Film, Portrait

What does Brexit mean for London’s creative industries?

A glimpse behind the scenes of Separation.

The diverse and prosperous nature of London’s creative industries has long been a draw for EU citizens moving to the capital. But with Brexit looming, is this set to change?

The above film offers a glimpse behind the scenes of Separation, a series of portraits by Laura Pannack that explores the impact of Brexit on London-based creative couples.

Ellie, one half of a couple photographed by Pannack, moved to the UK from Bulgaria 10 years ago. Although based in south-east London, her career as an animation designer requires her to travel all over the world. Brexit, she predicts, will have a significant impact on British creatives working overseas. “Many jobs in the creative entertainment industry are contract-based, and not necessarily in the same country,” she says. “A post-Brexit UK will make life harder for both European and British creatives who want to work on big productions.”

Every day, for the last four days, British Journal of Photography has published portraits from Laura Pannack’s latest body of work Separation. The series of photographs, commissioned by BJP, explores the impact of Brexit on bi-national couples working in London’s creative industries. A film programmer, arts tutor, sound artist, graphic designer and professional drummer were among those photographed for the series.

The commission was created with Affinity Photo, the only fully functioning photo editing software available for iPad. Named Apple’s iPad App of the Year 2017, Affinity Photo for iPad was used by Pannack throughout the shoot to instantly review and develop her creative approach to the project. “Because the editing was incredibly quick,” says Pannack, “we could try different things out.” Pannack’s bold approach to the set design – namely, the manipulation of latex to create a translucent divide which also allowed the couple’s limbs to intertwine – made Affinity Photo for iPad integral to achieving the final portraits. 

Celia and Chris. © Laura Pannack.

Statistics published in late-2017 show that the creative industries contribute £91.8bn to the UK economy. To put that in perspective, these same figures show that the sector grew at twice the rate of the UK economy as a whole between 2015 and 2016. The prosperity of the UK’s creative industries, particularly that of London, has long been an attraction for creatives moving to the UK from overseas. Brexit threatens to change this. In December 2017, the Office for National Statistics published figures showing that net immigration to the UK from the EU stands at its lowest level in three years. Experts have said that Brexit has played a significant role in this sharp decline.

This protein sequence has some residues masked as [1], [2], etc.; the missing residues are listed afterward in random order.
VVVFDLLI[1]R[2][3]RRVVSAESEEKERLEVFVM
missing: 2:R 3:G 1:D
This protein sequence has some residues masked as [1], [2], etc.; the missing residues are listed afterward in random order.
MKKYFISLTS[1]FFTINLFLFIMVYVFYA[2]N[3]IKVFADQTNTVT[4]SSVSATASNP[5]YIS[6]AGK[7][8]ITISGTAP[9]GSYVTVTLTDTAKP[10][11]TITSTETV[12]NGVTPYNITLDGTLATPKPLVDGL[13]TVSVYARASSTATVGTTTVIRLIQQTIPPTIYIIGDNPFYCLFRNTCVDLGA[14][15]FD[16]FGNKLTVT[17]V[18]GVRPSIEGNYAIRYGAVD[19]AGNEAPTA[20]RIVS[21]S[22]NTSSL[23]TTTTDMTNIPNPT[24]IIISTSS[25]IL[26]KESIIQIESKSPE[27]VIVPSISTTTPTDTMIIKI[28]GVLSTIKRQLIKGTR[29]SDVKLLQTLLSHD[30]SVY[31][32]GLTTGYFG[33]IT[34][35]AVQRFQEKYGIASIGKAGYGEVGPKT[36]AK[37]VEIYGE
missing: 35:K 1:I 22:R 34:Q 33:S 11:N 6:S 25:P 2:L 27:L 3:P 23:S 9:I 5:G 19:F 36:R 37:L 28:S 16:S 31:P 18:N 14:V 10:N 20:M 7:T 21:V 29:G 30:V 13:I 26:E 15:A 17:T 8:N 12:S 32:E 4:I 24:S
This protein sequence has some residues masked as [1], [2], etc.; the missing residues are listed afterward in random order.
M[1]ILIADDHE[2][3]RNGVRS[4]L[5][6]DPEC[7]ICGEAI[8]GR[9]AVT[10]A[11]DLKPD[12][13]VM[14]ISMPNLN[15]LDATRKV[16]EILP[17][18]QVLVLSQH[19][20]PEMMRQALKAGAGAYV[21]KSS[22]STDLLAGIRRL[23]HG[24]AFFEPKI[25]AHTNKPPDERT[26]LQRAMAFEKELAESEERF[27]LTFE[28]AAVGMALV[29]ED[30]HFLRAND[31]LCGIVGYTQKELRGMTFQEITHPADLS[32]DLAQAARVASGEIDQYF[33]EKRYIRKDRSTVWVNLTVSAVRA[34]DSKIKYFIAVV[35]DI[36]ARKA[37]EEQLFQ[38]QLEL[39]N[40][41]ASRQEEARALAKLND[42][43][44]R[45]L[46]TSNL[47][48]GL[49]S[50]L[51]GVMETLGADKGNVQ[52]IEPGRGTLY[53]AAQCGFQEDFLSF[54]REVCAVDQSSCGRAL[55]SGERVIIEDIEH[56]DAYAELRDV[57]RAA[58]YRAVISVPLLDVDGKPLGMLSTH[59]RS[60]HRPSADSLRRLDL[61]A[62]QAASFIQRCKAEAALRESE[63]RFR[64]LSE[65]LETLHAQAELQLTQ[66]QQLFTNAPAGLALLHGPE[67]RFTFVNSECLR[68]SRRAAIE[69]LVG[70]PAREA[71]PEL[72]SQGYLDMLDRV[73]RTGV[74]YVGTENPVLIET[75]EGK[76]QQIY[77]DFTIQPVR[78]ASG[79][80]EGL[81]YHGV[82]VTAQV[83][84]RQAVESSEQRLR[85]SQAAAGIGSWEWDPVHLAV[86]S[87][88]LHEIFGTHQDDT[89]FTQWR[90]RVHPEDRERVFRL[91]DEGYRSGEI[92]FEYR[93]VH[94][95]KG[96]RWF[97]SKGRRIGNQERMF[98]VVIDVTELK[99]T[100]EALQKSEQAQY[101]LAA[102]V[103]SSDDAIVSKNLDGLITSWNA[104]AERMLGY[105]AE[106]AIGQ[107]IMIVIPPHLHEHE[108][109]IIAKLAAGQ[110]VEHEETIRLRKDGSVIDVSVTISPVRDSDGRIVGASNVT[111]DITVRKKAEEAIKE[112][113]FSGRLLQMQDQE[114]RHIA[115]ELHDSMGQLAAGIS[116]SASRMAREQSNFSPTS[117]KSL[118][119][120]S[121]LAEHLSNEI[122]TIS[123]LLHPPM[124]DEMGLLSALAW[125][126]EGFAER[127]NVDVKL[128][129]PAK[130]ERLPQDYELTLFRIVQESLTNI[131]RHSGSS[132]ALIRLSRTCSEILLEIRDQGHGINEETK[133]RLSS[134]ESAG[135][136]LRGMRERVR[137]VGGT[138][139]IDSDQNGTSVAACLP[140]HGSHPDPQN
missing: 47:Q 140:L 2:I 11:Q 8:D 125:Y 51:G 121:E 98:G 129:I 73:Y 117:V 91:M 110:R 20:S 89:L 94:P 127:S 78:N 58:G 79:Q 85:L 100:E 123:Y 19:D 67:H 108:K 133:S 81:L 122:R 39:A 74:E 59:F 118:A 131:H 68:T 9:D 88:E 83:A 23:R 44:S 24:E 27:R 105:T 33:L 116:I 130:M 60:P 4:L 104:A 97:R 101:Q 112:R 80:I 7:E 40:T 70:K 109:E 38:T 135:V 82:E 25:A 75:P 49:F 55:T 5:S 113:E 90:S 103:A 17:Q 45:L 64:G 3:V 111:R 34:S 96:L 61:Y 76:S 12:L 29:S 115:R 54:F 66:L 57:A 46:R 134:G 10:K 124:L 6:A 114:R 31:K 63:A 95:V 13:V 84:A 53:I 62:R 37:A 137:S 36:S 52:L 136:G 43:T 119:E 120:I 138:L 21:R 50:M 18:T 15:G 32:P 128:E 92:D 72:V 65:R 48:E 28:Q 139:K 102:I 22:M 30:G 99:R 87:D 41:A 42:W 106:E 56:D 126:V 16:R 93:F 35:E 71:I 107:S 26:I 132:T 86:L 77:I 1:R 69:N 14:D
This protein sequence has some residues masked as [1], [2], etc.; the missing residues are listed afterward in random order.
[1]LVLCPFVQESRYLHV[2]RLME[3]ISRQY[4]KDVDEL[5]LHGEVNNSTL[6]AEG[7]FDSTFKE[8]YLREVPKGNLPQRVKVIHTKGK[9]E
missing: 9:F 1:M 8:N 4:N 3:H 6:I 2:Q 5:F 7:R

Celia, a Spanish fashion student who features in Separation with her British boyfriend Chris, is concerned that Brexit will threaten London’s multinational identity. “One of the aspects that makes Central Saint Martins [the university at which she reads Fashion] so special is its international atmosphere,” she says. “It breeds creativity and this is the same reason why London’s creative industries are so exciting. Brexit will no doubt change this and one of the most important positives of the city will be lost.”

Celia’s concerns are shared. On applying to be subjects for the Separation portraiture series, BJP asked 100 couples their views on Brexit. Eighty percent believe that Britain leaving the EU will put London’s reputation as a cultural hub in jeopardy and 89 percent think that Brexit will have a negative effect on London’s creative industries. Of all the couples that responded to the open call, 70 percent have considered permanently leaving the UK as a direct result of Brexit.

Caroline and Kadeem. © Laura Pannack.

Almost two years since Britain’s EU referendum, the exact ramifications of Brexit still remain unclear. Since the concept for Separation was decided, the Brexit Phase 1 Agreement has provided some clarity. While EU citizens who have been living in the UK for five years (before 29 March 2019) will be eligible to apply to remain in the UK indefinitely, this settled status is not automatically conferred. All EU nationals will have to apply to acquire settled staus.

Among the non-British Europeans that feature in Separation, many have said that they feel less welcome in the UK since the result of the EU referendum was announced. Although some EU citizens will be permitted to stay in the UK after the country leaves the EU, many simply do not want to. I have felt different in the UK since the referendum result was announced, and markedly less welcome,” says Giulia who features in Separation with her husband Stuart. “Ideally we want to be out of the country by the time Brexit has had full effect.”

Credits. Photographer: Laura Pannack. Assistant: Jacob Schühle Lewis. Junior assistant: James Greenhalgh (winner of the Separation competition to shadow Pannack on-shoot). Editorial: Anya Lawrence. Set: Karina Valentim. Studio: Street Studios. Equipment hire: Direct Digital. Equipment: Affinity Photo for iPad.

Separation is a British Journal of Photography commission created with Affinity Photo for iPad, Apple’s App of the Year 2017. Please click here for more information on sponsored content funding at British Journal of Photography.